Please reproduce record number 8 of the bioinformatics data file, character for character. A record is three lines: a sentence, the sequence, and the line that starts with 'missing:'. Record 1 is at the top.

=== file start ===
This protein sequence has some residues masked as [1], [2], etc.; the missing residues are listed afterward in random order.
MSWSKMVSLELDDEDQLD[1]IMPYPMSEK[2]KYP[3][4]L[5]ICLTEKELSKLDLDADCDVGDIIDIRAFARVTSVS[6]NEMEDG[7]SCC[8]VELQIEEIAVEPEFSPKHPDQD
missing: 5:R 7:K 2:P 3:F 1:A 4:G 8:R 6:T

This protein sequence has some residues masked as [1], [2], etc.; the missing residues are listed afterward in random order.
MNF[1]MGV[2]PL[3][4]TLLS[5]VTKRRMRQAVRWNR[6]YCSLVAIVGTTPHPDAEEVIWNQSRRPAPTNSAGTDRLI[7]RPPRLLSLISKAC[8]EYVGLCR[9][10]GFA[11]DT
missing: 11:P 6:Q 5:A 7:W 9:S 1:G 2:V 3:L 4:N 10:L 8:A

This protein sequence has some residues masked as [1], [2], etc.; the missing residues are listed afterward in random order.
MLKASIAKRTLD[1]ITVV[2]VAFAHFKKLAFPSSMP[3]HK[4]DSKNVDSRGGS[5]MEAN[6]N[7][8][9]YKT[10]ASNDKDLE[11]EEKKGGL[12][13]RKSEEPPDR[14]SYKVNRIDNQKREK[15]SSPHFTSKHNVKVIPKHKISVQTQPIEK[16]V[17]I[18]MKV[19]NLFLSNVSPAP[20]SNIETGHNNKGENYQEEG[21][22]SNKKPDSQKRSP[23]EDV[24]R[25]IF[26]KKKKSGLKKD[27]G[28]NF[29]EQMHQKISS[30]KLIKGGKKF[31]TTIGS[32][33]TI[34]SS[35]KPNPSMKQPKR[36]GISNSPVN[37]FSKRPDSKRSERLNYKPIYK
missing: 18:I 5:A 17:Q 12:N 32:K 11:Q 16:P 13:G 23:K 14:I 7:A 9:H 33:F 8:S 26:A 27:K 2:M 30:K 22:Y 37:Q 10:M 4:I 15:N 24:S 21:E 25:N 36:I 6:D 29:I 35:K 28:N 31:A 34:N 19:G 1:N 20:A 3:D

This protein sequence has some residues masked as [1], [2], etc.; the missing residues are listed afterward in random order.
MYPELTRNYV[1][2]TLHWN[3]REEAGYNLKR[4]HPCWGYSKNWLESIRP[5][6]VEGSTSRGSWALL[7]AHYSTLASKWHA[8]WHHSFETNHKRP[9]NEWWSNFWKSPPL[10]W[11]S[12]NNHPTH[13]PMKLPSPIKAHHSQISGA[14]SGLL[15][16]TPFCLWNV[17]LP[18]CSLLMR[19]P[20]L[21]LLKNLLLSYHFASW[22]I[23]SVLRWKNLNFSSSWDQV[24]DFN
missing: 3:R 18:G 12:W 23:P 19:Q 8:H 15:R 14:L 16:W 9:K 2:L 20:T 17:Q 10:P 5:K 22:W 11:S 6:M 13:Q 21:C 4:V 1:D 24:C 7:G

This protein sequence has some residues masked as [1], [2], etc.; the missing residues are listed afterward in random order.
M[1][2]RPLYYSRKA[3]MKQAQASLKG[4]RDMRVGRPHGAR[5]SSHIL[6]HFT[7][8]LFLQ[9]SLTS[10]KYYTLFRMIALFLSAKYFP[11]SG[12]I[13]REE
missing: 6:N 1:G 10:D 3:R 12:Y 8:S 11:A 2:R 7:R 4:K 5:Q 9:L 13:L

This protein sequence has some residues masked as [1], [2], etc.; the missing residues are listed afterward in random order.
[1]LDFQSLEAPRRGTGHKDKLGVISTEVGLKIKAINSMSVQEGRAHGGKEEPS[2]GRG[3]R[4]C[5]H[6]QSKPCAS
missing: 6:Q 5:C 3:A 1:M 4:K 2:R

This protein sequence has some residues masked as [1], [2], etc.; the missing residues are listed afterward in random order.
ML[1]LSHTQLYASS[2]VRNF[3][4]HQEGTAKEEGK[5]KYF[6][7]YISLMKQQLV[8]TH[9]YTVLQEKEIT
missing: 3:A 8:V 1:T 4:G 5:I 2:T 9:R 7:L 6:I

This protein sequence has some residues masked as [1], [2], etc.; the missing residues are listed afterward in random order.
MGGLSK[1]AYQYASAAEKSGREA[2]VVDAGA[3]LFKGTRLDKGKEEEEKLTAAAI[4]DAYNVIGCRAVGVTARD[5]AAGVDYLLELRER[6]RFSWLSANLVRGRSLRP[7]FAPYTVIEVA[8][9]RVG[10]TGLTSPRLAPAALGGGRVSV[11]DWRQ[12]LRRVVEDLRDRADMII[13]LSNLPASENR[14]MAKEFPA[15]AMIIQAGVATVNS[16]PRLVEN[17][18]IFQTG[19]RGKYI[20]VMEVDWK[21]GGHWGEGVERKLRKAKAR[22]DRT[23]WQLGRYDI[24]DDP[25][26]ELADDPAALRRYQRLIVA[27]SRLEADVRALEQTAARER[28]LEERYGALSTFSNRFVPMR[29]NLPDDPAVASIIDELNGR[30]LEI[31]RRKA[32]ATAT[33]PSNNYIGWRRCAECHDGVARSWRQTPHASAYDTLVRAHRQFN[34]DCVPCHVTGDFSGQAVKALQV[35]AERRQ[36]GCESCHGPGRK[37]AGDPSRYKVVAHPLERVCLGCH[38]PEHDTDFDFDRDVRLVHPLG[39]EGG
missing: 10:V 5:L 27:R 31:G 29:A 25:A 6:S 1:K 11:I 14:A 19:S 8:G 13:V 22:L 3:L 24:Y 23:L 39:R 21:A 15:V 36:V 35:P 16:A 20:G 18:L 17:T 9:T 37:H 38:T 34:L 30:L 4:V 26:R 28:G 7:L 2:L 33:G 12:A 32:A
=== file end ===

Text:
This protein sequence has some residues masked as [1], [2], etc.; the missing residues are listed afterward in random order.
MGGLSK[1]AYQYASAAEKSGREA[2]VVDAGA[3]LFKGTRLDKGKEEEEKLTAAAI[4]DAYNVIGCRAVGVTARD[5]AAGVDYLLELRER[6]RFSWLSANLVRGRSLRP[7]FAPYTVIEVA[8][9]RVG[10]TGLTSPRLAPAALGGGRVSV[11]DWRQ[12]LRRVVEDLRDRADMII[13]LSNLPASENR[14]MAKEFPA[15]AMIIQAGVATVNS[16]PRLVEN[17][18]IFQTG[19]RGKYI[20]VMEVDWK[21]GGHWGEGVERKLRKAKAR[22]DRT[23]WQLGRYDI[24]DDP[25][26]ELADDPAALRRYQRLIVA[27]SRLEADVRALEQTAARER[28]LEERYGALSTFSNRFVPMR[29]NLPDDPAVASIIDELNGR[30]LEI[31]RRKA[32]ATAT[33]PSNNYIGWRRCAECHDGVARSWRQTPHASAYDTLVRAHRQFN[34]DCVPCHVTGDFSGQAVKALQV[35]AERRQ[36]GCESCHGPGRK[37]AGDPSRYKVVAHPLERVCLGCH[38]PEHDTDFDFDRDVRLVHPLG[39]EGG
missing: 10:V 5:L 27:R 31:G 29:A 25:A 6:S 1:K 11:I 14:A 19:S 8:G 13:V 22:L 3:L 24:Y 23:L 39:R 21:A 15:V 36:V 35:P 16:A 20:G 18:L 17:T 9:T 37:H 38:T 34:L 30:L 4:V 26:R 28:G 7:L 2:L 33:G 12:A 32:A